“I chose writing because people had to see and absorb my words before judging my body. I wanted to see myself represented and be seen as myself. But I was quietly and consistently asked to carve myself into pieces so that my wholeness would not be a distraction from my talent. And, let me be clear, I am talented.” — Imani, on growing up Black and disabled
2020 Survey on LGBTQ Youth
The Trevor Project surveyed 40,000 LGBTQ youth for its 2020 mental health report. Forty-six percent of respondents said they were unable to access resources like counseling and therapy. They cited cost and concerns about parental permission as their main barriers. What makes this statistic even more concerning is that 40% of all respondents and 50% of transgender and nonbinary respondents “seriously considered attempting suicide” in the past year.
The survey also shows that affirming adults play a crucial role in LGBTQ youth mental health. The Trevor Project concludes that the two most powerful tools in supporting LGBTQ youth may seem obvious and yet are in short supply: acceptance and validation. One way to validate LGBTQ youth is to use accurate terminology when speaking and referring to them.
How It Affects You
Leaders from The Trevor Project emphasize the need for an intersectional—rather than a one-size-fits-all—approach to suicide prevention. That means investing in research and data collection that helps ensure mental health resources meet the unique needs of all your employees or students. To start: Strive to make your mental health resources accessible both in terms of cost and anonymity.
Briggs v. Elliott
Writer Michael Harriot argues that the case for reparations should account not only for the “sweat equity” of slavery but for discriminatory policies that took wealth from Black people and reserved it for white people. One example he cites is the case of Briggs v. Elliott. Black families in 1940s South Carolina paid the same taxes as white families but did not have access to the same county services. Black students were left to trek through sometimes dangerous rural terrain to get to school while white students had access to taxpayer-funded school buses. When Black parents asked for a single school bus, the county superintendent said no. Harriot calls this case a “microcosm” of what was happening across the United States.
Harriot goes on to break down the similar effects redlining has on Black communities. Because the government and then banks marked all majority-Black neighborhoods as “risky” starting in the 1930s, home values in those areas fell and remained low. Harriot writes, “Nearly every calculable effect of institutional inequality can be traced back to this 85-year-old government policy.” For one, it continues to systematically drain school funding from Black neighborhoods.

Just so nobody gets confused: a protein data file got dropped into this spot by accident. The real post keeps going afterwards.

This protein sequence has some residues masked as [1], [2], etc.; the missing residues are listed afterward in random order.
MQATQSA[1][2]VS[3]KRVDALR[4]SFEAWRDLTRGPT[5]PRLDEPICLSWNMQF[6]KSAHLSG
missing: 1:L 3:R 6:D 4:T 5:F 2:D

How It Affects You
As the movement for Black lives has shown us in recent months, understanding the present-day impact of systemic racism is critical to fostering a diverse, inclusive, and equitable school or workplace community. Without this context, decision-makers are bound to engage in policies and practices that maintain systemic inequities.
Disabled Online Activists
Disabled activists, who may be unable to participate in physical protests, have utilized social media to support various causes. Online activism has allowed disabled people to communicate how often their needs are ignored in the workplace. Disabled online activists have also used social media to increase the visibility of disabled people in media and politics by using hashtags, such as #CripTheVote.
Recently, disabled activists have brought attention to the disproportionate impact of COVID-19 on the lives of disabled people. Prior to COVID-19, many disabled people were denied the ability to work remotely by their schools and workplaces. Due to the pandemic, these same institutions have now shifted to remote work.
The needs of disabled people are often ignored in the workplace, in schools, and on campus. The internet is an invaluable resource for disabled people to participate in advocacy efforts and make their voices heard. Remote work and learning options ensure accessibility for many disabled people. COVID-19 has revealed how institutions can increase accessibility by providing more remote work options for students and employees.
How It Affects You
College campuses, workplaces, and disability allies should listen to the needs of disabled people and provide accommodations as needed. Institutions may resist providing accommodations, such as remote work. However, COVID-19 has demonstrated how it is possible and necessary for institutions to be flexible to the needs of all students and employees.